BACKGROUND: Volumetry of medial temporal lobe (MTL) structures to diagnose Alzheimer's disease (AD) in its earliest symptomatic stage could be of great importance for interventions or disease modifying pharmacotherapy. OBJECTIVE: This study aimed to demonstrate the first application of an automatic segmentation method of MTL subregions in a clinical population. Automatic segmentation of magnetic resonance images (MRIs) in a research population has previously been shown to detect evidence of neurodegeneration in MTL subregions and to help discriminate AD and mild cognitive impairment (MCI) from a healthy comparison group...
October 4, 2016: Journal of Alzheimer's Disease: JAD
Brendan G Santyr, Maged Goubran, Jonathan C Lau, Benjamin Y M Kwan, Fateme Salehi, Donald H Lee, Seyed M Mirsattari, Jorge G Burneo, David A Steven, Andrew G Parrent, Sandrine de Ribaupierre, Robert R Hammond, Terry M Peters, Ali R Khan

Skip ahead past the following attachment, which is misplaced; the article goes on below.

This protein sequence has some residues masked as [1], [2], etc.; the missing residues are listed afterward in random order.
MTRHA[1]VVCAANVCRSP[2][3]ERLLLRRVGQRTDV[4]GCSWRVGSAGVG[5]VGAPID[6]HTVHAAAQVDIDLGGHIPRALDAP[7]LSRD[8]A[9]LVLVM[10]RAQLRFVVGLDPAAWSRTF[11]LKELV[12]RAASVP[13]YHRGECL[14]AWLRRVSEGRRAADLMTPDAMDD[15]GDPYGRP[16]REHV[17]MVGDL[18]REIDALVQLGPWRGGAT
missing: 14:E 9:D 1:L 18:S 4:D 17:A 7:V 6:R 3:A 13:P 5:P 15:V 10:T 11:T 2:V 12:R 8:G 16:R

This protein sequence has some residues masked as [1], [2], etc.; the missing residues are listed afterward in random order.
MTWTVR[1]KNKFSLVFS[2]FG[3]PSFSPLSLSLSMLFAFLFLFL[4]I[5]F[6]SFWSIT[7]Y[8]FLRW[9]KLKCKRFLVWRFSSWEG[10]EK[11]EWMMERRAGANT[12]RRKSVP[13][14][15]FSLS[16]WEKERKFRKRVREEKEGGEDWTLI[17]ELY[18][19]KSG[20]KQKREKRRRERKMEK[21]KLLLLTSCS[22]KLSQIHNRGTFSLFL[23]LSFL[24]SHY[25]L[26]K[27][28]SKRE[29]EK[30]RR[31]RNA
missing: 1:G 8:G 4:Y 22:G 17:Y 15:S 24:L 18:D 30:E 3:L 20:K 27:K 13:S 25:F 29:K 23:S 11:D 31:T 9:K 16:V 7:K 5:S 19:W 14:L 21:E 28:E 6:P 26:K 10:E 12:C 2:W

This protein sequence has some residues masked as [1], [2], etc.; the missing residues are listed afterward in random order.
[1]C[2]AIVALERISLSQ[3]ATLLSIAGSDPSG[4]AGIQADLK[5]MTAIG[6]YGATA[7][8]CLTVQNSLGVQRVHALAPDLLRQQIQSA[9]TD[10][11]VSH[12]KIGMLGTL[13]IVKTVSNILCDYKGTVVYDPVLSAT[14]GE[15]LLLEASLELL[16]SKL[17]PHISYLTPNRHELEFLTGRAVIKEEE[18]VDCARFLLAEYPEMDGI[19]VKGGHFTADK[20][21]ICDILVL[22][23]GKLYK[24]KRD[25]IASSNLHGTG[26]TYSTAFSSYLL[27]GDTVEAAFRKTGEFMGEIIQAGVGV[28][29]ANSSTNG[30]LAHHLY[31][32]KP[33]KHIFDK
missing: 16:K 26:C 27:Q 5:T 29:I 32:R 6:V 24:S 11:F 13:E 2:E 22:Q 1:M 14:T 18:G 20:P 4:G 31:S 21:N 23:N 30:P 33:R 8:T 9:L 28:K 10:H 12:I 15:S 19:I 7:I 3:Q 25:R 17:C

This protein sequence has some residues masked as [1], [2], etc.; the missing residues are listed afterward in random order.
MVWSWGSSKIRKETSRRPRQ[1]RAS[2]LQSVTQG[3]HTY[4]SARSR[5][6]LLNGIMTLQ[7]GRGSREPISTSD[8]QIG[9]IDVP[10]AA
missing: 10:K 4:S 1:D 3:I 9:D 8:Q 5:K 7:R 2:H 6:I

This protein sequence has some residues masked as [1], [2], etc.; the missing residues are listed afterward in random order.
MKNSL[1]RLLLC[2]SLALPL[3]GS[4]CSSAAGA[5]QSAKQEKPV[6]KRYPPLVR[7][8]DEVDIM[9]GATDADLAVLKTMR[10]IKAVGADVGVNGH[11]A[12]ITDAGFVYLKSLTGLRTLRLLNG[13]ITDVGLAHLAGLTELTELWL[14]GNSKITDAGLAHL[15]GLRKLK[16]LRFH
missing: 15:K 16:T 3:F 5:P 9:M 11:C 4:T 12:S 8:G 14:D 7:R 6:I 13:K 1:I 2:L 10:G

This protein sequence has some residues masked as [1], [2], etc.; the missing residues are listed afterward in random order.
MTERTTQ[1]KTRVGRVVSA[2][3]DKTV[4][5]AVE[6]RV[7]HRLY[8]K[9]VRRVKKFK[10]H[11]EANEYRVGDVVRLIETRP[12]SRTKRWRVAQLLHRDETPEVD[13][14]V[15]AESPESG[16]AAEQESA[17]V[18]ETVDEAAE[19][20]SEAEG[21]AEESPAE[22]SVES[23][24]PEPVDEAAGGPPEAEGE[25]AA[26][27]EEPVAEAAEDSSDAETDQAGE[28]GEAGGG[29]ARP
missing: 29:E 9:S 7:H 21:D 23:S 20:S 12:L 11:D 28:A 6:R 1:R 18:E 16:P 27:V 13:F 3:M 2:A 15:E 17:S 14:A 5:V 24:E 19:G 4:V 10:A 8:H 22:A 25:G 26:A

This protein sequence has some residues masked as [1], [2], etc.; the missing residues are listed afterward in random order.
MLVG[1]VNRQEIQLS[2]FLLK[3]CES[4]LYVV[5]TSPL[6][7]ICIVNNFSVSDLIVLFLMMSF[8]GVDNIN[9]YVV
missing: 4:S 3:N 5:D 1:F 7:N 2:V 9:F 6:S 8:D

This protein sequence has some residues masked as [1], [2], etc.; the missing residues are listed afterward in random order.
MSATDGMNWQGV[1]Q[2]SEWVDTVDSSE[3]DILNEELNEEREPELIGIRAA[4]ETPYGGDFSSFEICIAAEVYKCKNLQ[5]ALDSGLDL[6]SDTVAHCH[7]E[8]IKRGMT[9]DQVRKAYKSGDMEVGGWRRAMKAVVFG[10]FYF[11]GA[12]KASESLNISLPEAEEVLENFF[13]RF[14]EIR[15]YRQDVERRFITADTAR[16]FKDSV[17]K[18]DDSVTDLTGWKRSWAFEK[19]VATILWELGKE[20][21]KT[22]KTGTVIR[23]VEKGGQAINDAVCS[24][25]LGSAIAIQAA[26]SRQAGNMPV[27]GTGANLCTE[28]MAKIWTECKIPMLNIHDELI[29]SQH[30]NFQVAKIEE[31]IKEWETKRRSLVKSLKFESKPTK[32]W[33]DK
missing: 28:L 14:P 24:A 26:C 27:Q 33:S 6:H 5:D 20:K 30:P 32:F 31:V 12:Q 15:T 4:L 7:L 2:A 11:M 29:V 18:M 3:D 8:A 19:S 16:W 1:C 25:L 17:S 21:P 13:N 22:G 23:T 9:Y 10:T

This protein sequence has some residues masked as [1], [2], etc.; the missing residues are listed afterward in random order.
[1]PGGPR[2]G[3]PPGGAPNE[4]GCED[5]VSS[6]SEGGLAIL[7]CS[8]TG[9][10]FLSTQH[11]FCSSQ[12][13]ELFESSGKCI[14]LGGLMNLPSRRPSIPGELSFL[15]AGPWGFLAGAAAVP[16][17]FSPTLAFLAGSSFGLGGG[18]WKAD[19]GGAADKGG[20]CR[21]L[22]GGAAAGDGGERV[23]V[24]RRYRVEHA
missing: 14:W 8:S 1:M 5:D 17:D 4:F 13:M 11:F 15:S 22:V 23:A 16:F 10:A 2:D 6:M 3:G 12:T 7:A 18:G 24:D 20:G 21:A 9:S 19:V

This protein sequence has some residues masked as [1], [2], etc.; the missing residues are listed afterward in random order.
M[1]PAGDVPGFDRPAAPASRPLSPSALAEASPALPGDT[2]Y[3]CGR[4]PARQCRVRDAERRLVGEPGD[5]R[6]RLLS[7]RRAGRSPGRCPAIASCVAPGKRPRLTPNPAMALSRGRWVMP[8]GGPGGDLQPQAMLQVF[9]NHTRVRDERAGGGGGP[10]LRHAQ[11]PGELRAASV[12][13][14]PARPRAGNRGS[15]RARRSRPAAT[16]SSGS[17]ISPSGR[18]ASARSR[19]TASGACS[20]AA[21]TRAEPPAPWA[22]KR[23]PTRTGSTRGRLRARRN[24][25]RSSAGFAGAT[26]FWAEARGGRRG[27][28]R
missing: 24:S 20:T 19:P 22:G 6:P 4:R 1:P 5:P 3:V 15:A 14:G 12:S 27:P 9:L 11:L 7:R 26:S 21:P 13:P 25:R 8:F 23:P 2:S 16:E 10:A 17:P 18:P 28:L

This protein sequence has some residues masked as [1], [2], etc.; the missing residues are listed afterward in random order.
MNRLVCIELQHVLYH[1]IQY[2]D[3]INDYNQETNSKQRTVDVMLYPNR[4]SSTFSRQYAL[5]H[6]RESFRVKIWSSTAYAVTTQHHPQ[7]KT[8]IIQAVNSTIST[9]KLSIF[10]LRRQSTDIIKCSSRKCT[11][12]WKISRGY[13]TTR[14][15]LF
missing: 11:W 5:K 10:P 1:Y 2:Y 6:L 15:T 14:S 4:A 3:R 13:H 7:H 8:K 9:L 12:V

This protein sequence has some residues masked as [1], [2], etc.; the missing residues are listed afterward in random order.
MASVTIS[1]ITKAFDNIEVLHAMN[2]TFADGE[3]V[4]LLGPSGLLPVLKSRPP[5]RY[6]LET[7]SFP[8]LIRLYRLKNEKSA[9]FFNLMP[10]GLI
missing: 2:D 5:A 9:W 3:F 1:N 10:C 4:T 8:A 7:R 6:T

PURPOSE: To provide a more detailed investigation of hippocampal subfields using 7T magnetic resonance imaging (MRI) for the identification of hippocampal sclerosis in temporal lobe epilepsy (TLE). MATERIALS AND METHODS: Patients (n = 13) with drug-resistant TLE previously identified by conventional imaging as having hippocampal sclerosis (HS) or not (nine without HS, four HS) and 20 age-matched healthy controls were scanned and compared using a 7T MRI protocol...
August 26, 2016: Journal of Magnetic Resonance Imaging: JMRI
Eiran Vadim Harel, Robert Langley Tennyson, Maurizio Fava, Moshe Bar
It has been proposed that mood correlates with the breadth of associative thinking. Here we set this hypothesis to the test in healthy and depressed individuals. Generating contextual associations engages a network of cortical regions including the parahippocampal cortex (PHC), retrosplenial complex, and medial prefrontal cortex. The link between mood, associative processing, and its underlying cortical infrastructure provides a promising avenue for elucidating the mechanisms underlying the cognitive impairments in major depressive disorder (MDD)...
August 23, 2016: Cognitive, Affective & Behavioral Neuroscience
A Veronica Witte, Theresa Köbe, Anders Graunke, Jan Philipp Schuchardt, Andreas Hahn, Valentina A Tesky, Johannes Pantel, Agnes Flöel